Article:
There and Back Again - an Australian Tale

There and Back Again - and Australian Tale

As of Friday, October 1st, 2010 I have officially been accepted to study abroad in Cairns, Australia. This program marks a new page being turned - another new start. I feel like my life is in need of some revamping and by traveling, submitting to my wanderlust, going somewhere new to learn new things in new ways - well, this trip is just billet I've been looking for. Come along and laugh at me, with me, or both as I prepare to tally forth, wander en and return from, the Land of Oz.

Australia's New National Animal

Australia's New National Animal
A Fez ?!

Friday, May 6, 2011

The Lost Weeks - Part I

Ladies and Gentlemen – it is the post (one of them) that you have all been waiting for!

If you were looking to figure out all the things I have been doing for a month and a half that were so important, I failed to tell you about it … well hopefully I have remembered most of it and can tell you a bit about it here today.



March

So back in March I wrote to you a few times after I got my shiny new hard drive installed about my life and what had been going on – followed by a brief post on the seismic activity out here on the 15th. That Friday, after telling you all about the three earthquakes out here, I went White Water Rafting on the Tully River which was filled with tasty class 4 rapids. A group of 12 students from the Student Lodge trudged out to the city (after a relatively self-induced, short-lived night on the town for St. Patrick’s day) where a coach bus picked us up and drove us the 2 hours out to Tully – one of two areas (the second being Mission Beach) where Cyclone Yasi had struck the hardest. Let me tell you, the damage was still just as apparent 6 weeks later as it appeared on the news when I was back home: trees were stripped bare of their leaves and bark, buildings and homes were destroyed, cars were still on the side of the road in shambles. While the damage did not get any less once we reached out drop in point to the Tully, the beauty of the river and the geologic landscape was too awe-inspiring in and of itself to detract any awesomeness from the trip.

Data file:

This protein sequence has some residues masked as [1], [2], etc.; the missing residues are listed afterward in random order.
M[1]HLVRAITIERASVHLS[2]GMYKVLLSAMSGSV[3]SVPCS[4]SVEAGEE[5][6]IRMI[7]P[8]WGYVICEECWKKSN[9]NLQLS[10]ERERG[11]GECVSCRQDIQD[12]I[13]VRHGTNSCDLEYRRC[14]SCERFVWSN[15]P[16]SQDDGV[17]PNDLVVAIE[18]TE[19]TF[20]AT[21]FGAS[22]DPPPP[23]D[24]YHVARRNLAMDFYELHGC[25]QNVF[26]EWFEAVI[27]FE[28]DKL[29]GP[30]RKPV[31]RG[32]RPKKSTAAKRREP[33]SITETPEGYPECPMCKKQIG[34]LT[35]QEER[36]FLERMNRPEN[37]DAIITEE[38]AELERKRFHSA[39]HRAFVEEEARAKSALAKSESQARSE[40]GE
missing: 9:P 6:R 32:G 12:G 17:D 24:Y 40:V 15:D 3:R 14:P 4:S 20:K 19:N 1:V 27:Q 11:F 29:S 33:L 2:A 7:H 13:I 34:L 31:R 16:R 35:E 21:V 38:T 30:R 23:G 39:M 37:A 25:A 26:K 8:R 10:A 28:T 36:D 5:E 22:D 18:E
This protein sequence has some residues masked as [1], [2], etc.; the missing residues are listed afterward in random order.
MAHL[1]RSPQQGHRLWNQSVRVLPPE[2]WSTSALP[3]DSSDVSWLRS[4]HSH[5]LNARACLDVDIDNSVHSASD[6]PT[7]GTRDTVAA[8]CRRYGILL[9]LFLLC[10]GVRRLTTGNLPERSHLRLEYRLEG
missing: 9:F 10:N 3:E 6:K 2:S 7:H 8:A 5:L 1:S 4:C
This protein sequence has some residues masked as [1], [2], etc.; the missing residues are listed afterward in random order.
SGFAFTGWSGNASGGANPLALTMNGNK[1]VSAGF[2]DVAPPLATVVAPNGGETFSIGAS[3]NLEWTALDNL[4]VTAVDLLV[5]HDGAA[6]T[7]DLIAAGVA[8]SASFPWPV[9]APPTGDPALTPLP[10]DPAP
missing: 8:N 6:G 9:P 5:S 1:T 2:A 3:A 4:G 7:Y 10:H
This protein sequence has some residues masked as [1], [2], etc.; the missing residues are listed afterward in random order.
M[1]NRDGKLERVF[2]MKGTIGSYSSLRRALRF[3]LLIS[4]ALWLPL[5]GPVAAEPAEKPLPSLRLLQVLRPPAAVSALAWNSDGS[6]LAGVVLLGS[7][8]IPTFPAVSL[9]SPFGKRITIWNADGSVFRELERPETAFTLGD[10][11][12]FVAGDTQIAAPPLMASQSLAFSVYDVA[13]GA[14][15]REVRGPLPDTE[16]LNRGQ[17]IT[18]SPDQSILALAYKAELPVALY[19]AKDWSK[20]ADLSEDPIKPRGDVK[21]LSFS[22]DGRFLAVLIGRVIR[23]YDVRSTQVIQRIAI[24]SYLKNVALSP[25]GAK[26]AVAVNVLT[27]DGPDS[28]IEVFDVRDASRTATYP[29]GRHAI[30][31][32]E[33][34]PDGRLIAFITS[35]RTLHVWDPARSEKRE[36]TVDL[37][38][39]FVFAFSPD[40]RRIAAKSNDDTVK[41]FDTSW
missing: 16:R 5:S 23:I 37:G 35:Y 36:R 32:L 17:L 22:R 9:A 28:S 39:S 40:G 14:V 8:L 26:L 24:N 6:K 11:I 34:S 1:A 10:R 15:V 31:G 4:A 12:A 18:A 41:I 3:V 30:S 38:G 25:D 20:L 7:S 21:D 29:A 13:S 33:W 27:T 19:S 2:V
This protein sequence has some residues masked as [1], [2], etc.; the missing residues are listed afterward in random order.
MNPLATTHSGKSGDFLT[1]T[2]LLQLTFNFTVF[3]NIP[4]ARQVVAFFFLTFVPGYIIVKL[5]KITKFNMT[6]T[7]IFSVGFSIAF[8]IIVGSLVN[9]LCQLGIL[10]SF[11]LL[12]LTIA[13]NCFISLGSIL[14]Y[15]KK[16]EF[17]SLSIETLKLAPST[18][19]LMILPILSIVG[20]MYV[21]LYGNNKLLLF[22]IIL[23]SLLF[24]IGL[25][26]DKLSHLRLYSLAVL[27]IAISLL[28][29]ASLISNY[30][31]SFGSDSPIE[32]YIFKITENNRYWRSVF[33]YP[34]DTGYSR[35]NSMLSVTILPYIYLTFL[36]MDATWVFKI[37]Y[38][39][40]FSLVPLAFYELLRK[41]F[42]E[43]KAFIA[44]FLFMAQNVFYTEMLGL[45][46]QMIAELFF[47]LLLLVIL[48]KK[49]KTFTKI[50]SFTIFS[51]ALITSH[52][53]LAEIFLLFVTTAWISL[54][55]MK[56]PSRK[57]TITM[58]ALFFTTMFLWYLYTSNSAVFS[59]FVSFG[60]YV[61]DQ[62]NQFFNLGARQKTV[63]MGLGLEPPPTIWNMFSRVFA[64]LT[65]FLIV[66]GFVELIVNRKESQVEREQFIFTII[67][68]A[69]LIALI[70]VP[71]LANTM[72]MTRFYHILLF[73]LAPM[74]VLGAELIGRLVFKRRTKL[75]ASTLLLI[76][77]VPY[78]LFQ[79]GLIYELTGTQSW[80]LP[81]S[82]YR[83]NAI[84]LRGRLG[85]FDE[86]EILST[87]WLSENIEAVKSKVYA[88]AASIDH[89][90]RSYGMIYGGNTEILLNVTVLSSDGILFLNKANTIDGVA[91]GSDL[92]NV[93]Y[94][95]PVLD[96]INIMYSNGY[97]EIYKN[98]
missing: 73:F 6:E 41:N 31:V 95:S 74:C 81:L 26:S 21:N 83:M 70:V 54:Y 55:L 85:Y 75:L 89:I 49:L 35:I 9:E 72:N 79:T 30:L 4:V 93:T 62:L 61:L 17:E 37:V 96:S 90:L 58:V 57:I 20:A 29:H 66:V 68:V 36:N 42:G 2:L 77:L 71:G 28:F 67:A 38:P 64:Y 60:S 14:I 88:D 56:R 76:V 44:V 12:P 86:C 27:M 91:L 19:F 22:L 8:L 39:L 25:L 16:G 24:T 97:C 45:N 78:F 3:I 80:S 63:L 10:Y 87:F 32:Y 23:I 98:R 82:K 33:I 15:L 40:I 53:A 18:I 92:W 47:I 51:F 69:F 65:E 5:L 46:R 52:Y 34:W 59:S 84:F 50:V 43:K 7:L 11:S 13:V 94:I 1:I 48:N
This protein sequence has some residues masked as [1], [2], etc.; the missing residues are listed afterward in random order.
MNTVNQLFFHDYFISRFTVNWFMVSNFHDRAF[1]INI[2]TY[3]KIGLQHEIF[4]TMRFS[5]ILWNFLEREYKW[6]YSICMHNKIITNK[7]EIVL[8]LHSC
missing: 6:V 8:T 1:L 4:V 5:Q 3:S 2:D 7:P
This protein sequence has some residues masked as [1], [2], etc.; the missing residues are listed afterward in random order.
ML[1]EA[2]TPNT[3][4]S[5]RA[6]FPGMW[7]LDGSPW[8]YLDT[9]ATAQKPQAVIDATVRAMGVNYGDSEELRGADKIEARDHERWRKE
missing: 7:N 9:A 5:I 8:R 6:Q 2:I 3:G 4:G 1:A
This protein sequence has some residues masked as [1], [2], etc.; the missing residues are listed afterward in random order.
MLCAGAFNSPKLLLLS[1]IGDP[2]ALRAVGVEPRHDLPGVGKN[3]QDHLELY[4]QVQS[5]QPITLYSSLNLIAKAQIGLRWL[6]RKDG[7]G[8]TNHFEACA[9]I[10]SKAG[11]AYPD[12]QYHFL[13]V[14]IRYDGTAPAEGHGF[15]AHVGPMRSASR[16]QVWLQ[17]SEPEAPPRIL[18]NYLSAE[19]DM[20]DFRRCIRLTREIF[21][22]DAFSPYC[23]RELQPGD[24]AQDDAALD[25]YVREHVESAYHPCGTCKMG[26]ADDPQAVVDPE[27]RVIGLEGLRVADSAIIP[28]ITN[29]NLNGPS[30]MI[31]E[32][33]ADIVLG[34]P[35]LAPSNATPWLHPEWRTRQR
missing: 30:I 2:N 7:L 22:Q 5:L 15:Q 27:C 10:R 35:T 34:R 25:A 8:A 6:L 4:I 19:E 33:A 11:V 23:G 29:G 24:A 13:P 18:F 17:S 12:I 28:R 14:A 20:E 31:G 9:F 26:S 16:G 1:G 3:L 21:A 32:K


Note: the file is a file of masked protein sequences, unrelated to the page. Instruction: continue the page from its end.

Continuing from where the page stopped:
Our Group's 2 Rafts on their way down the Tully

We went part way down the Tully until we reached the lunch spot for noon, and then we backtracked half way up the river, re-did some rapids and went a few km further than the lunch spot to make the pick-up point. We had a great time with our raft guide, who encouraged the occasional riffraff: pulling people out of neighboring boats, jumping off rocks in the middle of the river, going for a few swims. Speaking of intentional swimming, there is something that happens quite often as the lead paddle in a raft ... it is called unintentional swims. I went for two of them over the course of the Tully. My friend Erin and I were placed in the front of the boat because we had been rafting before; it really is a great place to raft from as far as seating is concerned, but it can get rough and require a little finesse. While we managed to keep one another in the boat pretty well that day, I did flip backwards out of the raft on one occasion, keeping my feet wedged in the boat so she could help me back in ... but after a minute of hanging there with no success (the water was moving too fast to pull me in) I just let myself fall in and float with the raft till we hit a slow patch. The second swimming event was a little more slapstick. Erin started to fall out of the boat so I grabbed her life-vest by the front buckles to haul her back in but as I did, the boat hit a rapid and tilted left, dumping Erin further backwards and pulling myself in after her. Because this was a fall in the actual rapids the guide went Indiana Jones on us and tossed us a line to haul us back.